Drug Side Effects
Insulin is at the center of the diabetes problem. In people with type 2 diabetes, the body does not use insulin effectively. The pancreas compensates by overproducing insulin, and in time, it simply cannot keep up with the demands of the body to keep glucose levels down. To provide enough insulin to the body to manage blood glucose levels, many diabetics are advised to take insulin shots.
The insulin in these injections is a chemical that is produced artificially to resemble the insulin made in our pancreas. This insulin works just like natural insulin by escorting sugar from our blood into our cells. Type 2 diabetics deal with a condition known as insulin resistance. It is a phenomenon where cells aren’t sensitive to the action of insulin (escorting blood glucose into cells) and hence, do not respond to it. This leads to the accumulation of glucose in the blood and is called hyperglycemia. Supplemental insulin given to Type 2 diabetics helps the body ‘muscle’ sugar out of the bloodstream and into cells.
Insulin injections are used to regulate blood sugar differently for the different diabetes-types:
The insulin shots are used because the blood sugar cannot be regulated with oral medications alone.
They also stop the liver from producing more sugar. Every type of insulin available in a drug store works in this way.
They, mainly, differ in two ways –
The dosage of insulin shots is decided as per the average food intake of the person. If the diabetic person eats less, it may result in their blood sugar going far lower than it should (hypoglycemia). On the other hand, if too little insulin is delivered, there will be too much blood sugar (hyperglycemia). The person may suffer from insulin overdose side effects. Either way, both conditions can be life-threatening.
If you experience any confusion, excessive sweating, hunger, palpitations and/or dizziness accompanied by blurred vision, you may be suffering from hypoglycemia caused due to insulin injection side effects.
Among insulin side effects, weight gain is something most diabetics are quite wary of. Insulin causes the body to store fat. It also helps to retain fluids and utilize glucose better. All of these factors play a vital role in diabetics gaining weight.
Some people have allergic reactions, not to the insulin itself, but to stuff added to the insulin, like preservatives (protamine, zinc etc.) and other substances.
Your doctor can check these adverse effects by:
The insulin shots may need to be combined with another drug called amylin analogs to help the body handle the insulin better.
Insulin gives excellent results in sugar control, when used along with amylin analogs. However, unless the beta cells of the pancreas are totally destroyed, going on insulin should be a carefully considered decision. Once you choose to regulate your blood sugar with insulin, it may be difficult to get off it.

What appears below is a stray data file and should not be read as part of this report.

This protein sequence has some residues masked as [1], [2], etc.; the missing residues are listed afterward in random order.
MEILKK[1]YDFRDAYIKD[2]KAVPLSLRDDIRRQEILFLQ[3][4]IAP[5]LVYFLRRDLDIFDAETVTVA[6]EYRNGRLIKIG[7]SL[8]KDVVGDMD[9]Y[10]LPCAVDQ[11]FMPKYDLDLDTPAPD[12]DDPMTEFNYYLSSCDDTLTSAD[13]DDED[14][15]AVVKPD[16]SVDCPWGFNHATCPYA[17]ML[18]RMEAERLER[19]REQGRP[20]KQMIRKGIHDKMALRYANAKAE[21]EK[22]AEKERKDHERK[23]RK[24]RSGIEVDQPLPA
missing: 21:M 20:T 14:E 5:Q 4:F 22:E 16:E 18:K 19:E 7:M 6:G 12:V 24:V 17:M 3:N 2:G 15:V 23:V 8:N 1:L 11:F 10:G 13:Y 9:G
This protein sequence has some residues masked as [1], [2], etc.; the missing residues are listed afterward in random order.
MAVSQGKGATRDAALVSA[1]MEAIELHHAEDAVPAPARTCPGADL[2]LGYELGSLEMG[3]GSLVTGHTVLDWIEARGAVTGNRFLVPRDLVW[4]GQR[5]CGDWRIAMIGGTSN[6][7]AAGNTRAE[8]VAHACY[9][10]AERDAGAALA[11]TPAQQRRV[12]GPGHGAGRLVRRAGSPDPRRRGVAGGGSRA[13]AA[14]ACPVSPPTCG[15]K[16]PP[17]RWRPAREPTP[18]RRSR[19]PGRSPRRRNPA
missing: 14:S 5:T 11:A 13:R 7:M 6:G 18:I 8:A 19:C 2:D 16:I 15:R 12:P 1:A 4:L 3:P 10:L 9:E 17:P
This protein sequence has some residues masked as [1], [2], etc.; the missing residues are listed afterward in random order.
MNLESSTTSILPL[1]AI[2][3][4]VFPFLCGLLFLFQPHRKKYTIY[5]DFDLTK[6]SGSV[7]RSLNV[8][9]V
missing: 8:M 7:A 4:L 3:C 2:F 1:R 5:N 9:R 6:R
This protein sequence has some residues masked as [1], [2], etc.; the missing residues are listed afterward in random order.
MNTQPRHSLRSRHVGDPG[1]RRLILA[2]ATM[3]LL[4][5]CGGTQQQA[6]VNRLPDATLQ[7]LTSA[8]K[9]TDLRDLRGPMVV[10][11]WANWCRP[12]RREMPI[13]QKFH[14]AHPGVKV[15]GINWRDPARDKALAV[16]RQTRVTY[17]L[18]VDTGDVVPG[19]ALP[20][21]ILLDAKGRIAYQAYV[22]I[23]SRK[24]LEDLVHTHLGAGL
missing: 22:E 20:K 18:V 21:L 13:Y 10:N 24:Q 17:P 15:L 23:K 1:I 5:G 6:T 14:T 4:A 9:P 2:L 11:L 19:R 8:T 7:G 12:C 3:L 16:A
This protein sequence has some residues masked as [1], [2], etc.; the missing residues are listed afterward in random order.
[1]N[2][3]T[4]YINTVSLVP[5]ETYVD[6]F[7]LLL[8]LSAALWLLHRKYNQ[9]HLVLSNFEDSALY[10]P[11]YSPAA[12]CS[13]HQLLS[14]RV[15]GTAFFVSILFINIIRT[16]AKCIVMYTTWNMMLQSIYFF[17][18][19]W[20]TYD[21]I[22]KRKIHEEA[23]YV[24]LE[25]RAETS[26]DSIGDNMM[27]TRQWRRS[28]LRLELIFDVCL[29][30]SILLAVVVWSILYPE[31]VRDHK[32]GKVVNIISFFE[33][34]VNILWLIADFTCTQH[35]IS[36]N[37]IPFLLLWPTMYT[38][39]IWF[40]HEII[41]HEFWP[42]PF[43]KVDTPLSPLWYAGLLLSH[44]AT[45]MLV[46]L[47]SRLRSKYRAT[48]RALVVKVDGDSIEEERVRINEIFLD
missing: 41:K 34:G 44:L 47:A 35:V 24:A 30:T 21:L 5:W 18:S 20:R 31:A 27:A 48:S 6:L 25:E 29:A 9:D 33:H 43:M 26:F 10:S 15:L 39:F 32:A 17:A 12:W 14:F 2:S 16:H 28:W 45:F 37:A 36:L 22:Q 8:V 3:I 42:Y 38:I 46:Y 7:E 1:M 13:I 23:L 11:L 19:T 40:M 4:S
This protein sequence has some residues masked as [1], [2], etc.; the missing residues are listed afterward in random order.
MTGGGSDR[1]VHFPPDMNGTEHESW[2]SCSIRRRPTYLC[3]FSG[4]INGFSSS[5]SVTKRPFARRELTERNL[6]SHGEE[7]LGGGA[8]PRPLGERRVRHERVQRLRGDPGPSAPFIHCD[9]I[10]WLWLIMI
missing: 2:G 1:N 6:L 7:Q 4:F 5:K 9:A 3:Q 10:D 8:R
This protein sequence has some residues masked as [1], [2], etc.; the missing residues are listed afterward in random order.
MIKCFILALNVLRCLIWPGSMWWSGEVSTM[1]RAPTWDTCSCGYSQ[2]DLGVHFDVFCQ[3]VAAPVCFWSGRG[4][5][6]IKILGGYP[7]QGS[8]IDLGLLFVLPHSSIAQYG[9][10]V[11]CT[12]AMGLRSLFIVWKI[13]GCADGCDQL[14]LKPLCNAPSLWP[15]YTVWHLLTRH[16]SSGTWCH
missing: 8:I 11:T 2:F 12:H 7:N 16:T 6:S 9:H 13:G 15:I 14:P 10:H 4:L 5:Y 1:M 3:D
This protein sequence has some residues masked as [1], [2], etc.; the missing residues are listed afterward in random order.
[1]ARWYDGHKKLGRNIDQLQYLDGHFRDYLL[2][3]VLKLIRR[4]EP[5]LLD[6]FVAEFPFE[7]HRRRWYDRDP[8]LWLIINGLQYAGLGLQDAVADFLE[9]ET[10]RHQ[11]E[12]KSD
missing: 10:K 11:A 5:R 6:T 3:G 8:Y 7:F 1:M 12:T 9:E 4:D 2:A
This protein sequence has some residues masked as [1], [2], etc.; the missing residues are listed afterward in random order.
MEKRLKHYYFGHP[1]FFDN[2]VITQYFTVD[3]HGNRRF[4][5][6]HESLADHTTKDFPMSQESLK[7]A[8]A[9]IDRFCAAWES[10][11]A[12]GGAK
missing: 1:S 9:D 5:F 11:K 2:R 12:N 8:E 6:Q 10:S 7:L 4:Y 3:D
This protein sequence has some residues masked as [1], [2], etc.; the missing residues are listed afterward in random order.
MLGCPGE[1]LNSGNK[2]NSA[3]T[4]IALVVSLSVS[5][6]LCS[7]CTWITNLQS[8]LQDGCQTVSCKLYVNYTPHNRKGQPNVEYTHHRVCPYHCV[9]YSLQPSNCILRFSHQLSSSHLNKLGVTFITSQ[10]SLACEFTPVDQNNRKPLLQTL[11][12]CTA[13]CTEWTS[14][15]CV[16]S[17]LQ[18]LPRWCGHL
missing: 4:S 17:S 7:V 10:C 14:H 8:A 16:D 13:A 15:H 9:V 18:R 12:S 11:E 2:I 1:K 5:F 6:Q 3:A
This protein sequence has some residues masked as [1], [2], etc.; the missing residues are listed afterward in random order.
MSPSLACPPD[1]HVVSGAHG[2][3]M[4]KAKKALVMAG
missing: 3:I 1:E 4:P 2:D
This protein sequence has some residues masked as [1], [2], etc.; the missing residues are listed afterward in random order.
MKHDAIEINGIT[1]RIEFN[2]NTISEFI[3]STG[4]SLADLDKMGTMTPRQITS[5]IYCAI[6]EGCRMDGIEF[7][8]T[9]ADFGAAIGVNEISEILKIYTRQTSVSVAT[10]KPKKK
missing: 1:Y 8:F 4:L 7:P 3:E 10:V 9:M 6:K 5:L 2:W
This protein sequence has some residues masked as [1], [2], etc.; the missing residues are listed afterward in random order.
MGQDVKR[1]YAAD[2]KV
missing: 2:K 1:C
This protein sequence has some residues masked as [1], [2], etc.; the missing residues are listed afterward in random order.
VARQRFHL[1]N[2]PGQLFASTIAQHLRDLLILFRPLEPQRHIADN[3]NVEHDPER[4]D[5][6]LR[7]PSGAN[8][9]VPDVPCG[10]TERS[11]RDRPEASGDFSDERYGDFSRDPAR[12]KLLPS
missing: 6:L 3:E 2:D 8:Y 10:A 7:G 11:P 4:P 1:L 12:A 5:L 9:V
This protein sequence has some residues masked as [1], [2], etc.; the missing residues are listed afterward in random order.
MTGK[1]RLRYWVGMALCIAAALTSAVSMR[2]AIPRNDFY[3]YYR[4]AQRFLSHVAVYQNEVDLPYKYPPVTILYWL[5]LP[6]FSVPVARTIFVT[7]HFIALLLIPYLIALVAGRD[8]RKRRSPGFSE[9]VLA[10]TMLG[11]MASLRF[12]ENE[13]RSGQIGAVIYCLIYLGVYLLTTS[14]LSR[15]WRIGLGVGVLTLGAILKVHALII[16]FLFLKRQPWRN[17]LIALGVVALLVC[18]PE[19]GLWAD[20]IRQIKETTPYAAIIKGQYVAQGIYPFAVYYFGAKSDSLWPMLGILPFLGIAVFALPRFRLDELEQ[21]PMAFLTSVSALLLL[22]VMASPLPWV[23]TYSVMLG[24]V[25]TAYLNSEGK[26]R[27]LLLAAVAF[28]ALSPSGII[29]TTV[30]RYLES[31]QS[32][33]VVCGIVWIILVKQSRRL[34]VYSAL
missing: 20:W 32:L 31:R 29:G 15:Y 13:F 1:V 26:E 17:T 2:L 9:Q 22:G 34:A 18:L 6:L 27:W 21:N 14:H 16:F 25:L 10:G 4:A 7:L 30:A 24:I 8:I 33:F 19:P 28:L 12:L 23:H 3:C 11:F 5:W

There is an increasing number of doctors who are, now, questioning the role of insulin as a cause of diabetes. They feel that other ways of ‘reversing’ diabetes need to be adopted instead.
Meanwhile, research shows that dietary supplements can also help reduce the burden of prescription drugs and their side effects.
Before the use of insulin,
Missing an insulin shot is a frustrating thing. It can lead to a lot of stress and more pain than the injection itself. There are no hard and fast guidelines for what one should do if they’ve missed a dose. Ideally, you should contact your healthcare adviser if you do happen to miss a dose.
If you missed taking the long term / basal insulin and you realize it within two hours from the time you should have taken the shot, it shouldn’t be a problem if you inject your usual dose. But, you also need to understand that this carries the risk of hypoglycemia. So, it is better to talk to your healthcare adviser about it, beforehand.
If it has been more than two hours since you missed the dose, you will need to take a rapid acting insulin. Otherwise, the excess glucose that has been accumulating in your blood might make you hyperglycemic.
Insulin is injected subcutaneously under the skin. Always vary injection sites within the same region to reduce the risk of developing lumps.
(A slightly more descriptive procedure could be written, if need be.)
Be sure to follow all exercise and dietary plans created by your healthcare practitioner or dietitian. It is important to eat a healthy diet. Ideally, you should eat the same amounts and same kinds of foods at the same time every day. Skipping, delaying meals or changing the quantity or kind of food you eat can cause problems with your blood sugar control.
Drug interactions (drug on drug side effects):
Do not use insulin if –
Diabetes takes its toll on the mental and physical health of an individual. But, being a dietary disorder, it is reversible. It may be difficult, but it’s surely not impossible. Reversing diabetes requires patience, perseverance and emotional strength.
Anti-diabetic drugs often do more harm than good because they rob the body of certain vital nutrients. If these same nutrients are brought back in the body, it is possible to reduce the side effects and long-term health complications from both, diabetes and its medication. To do this, dietary supplements play an important role.
A healthy lifestyle, that incorporates a holistic diet, intermittent fasting, yoga, exercise, meditation and weight loss is the key to fighting and reversing diabetes, effectively.